I think sometimes we put too much pressure on ourselves to make moments momentous, if you will. And we want definite punctuation points, like in the old days when you had a cigarette after a meal and that meant you were done eating (I personally brushed my teeth instead, but you get the picture). Old rituals lose meaning with big life changes, and we haven’t found our new ones yet. We think we have to rush to fill the void. “Avoid the void!” we think, “it’s gonna hurt!”

    It will, but pushing it down doesn’t make it go away. Go easy. It’s okay. The dancing will come when you’re ready for it. And, yes, I’m listening to my own advice here. You can throw my words back at me any time.

    • BigLittleWolf says

      I don’t know how you did it Madge. But I’m awed that you did! This is like the layoff I went through 10 years ago, and then some. It’s not that I don’t have a hundred things to do, but the landscape has changed dramatically. Not sure where I am, just yet.

  3. says

    Wow, BLW. I get a little behind on blog-reading and look what happens! Take naps. You’ve earned them, and it sounds like you need them. Or just relax with a good book, or whatever. You will find a new normal, but it’s not going to happen in a mere 7 days.

    • BigLittleWolf says

      Well, it’s been three days, actually… As for a good book – I’ve got stacks! (Who doesn’t feel wonderful surrounded by books?) :)

  4. says

    Sick and tired… sick and tired. I understand your words. We are plain tuckered out. There is much to be done but the things we truly WANT to do are not accessible at this time. It is tough to help them move on. It is tough to move on ourselves but it is so much more difficult to do alone and broke. It is hard to get the rest and relaxation you need and deserve when you are exhausted by bills and job hunts and future plans.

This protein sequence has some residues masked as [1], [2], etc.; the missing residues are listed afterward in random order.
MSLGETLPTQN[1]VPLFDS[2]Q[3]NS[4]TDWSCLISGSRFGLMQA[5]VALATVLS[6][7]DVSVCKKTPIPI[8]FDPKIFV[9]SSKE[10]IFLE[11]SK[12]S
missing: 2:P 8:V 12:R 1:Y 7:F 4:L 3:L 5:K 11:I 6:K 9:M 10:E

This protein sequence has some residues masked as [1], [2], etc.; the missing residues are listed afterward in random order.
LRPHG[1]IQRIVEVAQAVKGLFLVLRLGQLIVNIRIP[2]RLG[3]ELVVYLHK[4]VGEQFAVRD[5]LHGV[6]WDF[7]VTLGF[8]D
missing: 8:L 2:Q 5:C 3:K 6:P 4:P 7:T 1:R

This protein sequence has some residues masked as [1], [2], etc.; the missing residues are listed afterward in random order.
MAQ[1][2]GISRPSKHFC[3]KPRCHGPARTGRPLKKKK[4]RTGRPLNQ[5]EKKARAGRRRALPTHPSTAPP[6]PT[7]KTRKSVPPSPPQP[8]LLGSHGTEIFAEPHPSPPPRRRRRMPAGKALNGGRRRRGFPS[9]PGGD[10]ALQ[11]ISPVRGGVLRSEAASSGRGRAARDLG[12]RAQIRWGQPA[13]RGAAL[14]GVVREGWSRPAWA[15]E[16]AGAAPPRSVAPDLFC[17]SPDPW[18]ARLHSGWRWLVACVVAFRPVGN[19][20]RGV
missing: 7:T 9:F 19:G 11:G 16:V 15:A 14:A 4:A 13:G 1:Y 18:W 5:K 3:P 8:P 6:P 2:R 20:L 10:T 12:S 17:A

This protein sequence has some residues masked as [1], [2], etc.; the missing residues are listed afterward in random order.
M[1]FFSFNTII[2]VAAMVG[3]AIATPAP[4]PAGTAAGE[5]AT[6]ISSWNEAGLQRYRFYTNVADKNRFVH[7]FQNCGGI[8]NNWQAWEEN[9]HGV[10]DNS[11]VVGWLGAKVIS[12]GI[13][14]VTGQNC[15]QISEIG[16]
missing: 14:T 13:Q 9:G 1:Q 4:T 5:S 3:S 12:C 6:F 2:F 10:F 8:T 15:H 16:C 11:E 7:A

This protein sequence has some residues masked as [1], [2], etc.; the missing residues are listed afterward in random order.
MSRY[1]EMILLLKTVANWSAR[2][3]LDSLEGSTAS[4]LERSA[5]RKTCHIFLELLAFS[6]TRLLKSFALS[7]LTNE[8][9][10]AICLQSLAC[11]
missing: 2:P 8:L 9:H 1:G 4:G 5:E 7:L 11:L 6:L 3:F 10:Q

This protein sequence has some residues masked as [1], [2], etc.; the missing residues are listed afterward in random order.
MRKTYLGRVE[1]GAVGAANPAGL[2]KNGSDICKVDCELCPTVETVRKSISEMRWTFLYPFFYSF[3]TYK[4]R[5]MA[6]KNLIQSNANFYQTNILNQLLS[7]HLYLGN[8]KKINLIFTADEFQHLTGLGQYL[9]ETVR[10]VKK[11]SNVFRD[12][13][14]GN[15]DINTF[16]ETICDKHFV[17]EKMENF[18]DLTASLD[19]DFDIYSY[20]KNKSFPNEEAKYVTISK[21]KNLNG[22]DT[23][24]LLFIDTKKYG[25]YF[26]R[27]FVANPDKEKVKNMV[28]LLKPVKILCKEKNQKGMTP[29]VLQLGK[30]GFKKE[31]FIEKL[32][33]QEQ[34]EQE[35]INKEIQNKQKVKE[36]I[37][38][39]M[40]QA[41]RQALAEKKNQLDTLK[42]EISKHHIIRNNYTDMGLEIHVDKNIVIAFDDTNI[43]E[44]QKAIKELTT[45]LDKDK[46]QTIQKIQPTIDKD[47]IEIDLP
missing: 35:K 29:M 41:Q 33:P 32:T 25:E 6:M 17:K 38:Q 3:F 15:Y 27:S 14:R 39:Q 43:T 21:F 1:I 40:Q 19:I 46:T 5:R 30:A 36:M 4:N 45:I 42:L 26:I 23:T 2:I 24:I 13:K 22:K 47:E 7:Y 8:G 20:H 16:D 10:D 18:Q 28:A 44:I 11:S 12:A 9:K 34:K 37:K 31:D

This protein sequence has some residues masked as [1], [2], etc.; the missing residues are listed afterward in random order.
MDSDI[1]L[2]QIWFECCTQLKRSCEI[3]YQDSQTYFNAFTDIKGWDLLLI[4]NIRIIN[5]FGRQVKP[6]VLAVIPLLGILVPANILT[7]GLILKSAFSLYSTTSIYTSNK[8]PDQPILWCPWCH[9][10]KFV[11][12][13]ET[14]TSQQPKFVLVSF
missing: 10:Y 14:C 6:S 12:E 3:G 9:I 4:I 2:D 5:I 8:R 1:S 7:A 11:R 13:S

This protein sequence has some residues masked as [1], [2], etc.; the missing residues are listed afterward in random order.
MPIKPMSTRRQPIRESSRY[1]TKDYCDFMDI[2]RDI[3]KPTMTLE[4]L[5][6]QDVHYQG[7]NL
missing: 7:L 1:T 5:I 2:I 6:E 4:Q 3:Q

One day at a time, one foot in front of the other. You are strong, always have been. I do not know the landscape where you are but a walk in nature is cleansing, refreshing and replenishing.

  5. says

    For now, I suppose I’ll wear my loosely-fitted jacket of fatigue until sleep arrives to unbutton it.

    What a beautiful line! I hope you can sleep and sleep. It’s so scary sometimes to find a new normal. But it will come. One step at a time. Take really good care of yourself and make them gentle steps. xoxo

  6. says

    Another beautiful post. I’m behind in blog reading, and this reminds me what I’ve missed.

    It is nearly autumn, perhaps metaphorically too. Time to sleep, to read, to reassess.

    And walk around naked…

  7. says

    I was just having this conversation about the loosening of the parenting commitments especially with my two oldest. It is weird to focus. It is weird to focus on those passions, ideas, tasks that we have been putting off for twenty-two years, the day Molly was born. But maybe that’s what this about, the lesson to just be with or without clothes.

  8. says

    One of the many many good things about parenting is that they grow up, move out, develop lives of their own, come back to visit but leave again for their homes, and are there to love, near or far, having provided us with years and years of memories. And fatigue. And exhilaration. And making adjustments as life changes, as it will and must.

  9. says

    I know what you mean about settling into a new routine or new life. I’ve had my second baby for three months now and I still haven’t found my groove at home. There’s always something that needs to be done (bills, laundry, meals, etc.) outside of what I’d like to do and so every day is a guess as to how I can fit the things I want to do in with the things I need to do.

    But like others have said before me here – you’ve earned these moments/days to yourself. Hope you’ll find the time to savor them.